Microbial coinfections and superinfections in critical COVID-19: a Kenyan retrospective cohort analysis

Joe Rakiro, Jasmit Shah, Wangari Waweru-Siika, Ivy Wanyoike, Felix Riunga

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7 Citations (Scopus)


Objectives: The aim of our study was to outline the burden, risk factors, and outcomes for critical COVID-19 patients with coinfections or superinfections. Methods: This was a retrospective descriptive study of adults who were admitted with critical COVID-19 for ≥ 24 hours. Data collected included demographic profiles and other baseline characteristics, laboratory and radiological investigations, medical interventions, and clinical outcomes. Outcomes of interest included the presence or absence of coinfections or superinfections, and in-hospital mortality. Differences between those with and without coinfections or superinfections were compared for statistical significance. Results: In total, 321 patient records were reviewed. Baseline characteristics included a median age (IQR) of 61.4 (51.4–72.9) years, and a predominance of male (71.3%) and African/black (66.4%) patients. Death occurred in 132 (44.1%) patients, with a significant difference noted between those with added infections (58.2%) and those with none (36.6%) (p = 0.002, odds ratio (OR) = 2.41). One patient was coinfected with pulmonary tuberculosis. Approximately two-thirds of patients received broad-spectrum antimicrobial therapy. Conclusion: Added infections in critically ill COVID-19 patients were relatively uncommon but, where present, were associated with higher mortality. Empiric use of broad-spectrum antimicrobials was common, and may have led to the selection of multidrug-resistant organisms. More robust local data on antimicrobial susceptibility patterns may help in appropriate antibiotic selection, in order to improve outcomes without driving up rates of drug-resistant pathogens.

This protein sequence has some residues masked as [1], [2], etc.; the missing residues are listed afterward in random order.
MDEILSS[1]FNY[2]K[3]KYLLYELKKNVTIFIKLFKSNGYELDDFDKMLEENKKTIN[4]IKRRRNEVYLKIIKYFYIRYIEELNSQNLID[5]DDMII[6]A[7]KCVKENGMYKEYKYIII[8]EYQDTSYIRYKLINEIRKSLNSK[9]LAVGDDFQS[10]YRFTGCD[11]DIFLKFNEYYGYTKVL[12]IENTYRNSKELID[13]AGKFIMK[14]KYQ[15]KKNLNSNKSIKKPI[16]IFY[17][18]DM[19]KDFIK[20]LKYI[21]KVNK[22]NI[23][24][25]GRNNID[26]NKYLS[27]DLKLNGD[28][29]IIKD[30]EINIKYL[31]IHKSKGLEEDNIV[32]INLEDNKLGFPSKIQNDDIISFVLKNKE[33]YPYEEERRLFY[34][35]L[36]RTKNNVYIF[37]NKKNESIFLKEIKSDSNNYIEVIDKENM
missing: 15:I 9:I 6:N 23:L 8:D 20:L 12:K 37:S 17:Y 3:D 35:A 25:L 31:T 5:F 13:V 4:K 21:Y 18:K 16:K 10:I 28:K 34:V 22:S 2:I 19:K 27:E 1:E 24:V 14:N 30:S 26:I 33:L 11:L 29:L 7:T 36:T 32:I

Original languageEnglish
Pages (from-to)41-46
Number of pages6
JournalIJID Regions
Publication statusPublished - Dec 2021


  • Kenya
  • antibiotic
  • coinfection
  • critical COVID-19
  • superinfection


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